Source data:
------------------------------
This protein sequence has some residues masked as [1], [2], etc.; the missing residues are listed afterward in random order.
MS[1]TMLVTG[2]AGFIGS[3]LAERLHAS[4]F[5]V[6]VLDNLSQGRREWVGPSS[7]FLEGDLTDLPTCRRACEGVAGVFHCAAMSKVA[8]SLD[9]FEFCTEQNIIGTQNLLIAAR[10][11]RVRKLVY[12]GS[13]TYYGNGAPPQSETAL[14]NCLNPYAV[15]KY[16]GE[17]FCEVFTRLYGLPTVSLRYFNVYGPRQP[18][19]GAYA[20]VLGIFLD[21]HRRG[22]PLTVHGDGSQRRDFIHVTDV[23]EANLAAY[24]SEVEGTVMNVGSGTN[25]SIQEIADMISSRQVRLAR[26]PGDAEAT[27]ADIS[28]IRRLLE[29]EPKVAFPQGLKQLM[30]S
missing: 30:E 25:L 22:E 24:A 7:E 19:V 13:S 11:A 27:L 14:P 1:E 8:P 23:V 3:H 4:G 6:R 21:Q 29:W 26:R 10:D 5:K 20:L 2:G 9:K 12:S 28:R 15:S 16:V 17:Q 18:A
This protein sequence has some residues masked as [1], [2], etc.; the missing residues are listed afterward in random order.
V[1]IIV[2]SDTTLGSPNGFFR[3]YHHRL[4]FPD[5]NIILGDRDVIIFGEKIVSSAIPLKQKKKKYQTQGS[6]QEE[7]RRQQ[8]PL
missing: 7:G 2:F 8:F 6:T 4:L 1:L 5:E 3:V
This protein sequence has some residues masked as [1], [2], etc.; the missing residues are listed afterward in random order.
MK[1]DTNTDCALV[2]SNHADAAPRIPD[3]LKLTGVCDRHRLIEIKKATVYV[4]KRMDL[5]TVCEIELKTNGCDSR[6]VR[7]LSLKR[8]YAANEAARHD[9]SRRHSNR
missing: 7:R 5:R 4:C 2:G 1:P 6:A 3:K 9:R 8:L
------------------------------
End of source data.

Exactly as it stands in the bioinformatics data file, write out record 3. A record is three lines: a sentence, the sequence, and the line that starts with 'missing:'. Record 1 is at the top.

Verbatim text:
This protein sequence has some residues masked as [1], [2], etc.; the missing residues are listed afterward in random order.
MK[1]DTNTDCALV[2]SNHADAAPRIPD[3]LKLTGVCDRHRLIEIKKATVYV[4]KRMDL[5]TVCEIELKTNGCDSR[6]VR[7]LSLKR[8]YAANEAARHD[9]SRRHSNR
missing: 7:R 5:R 4:C 2:G 1:P 6:A 3:K 9:R 8:L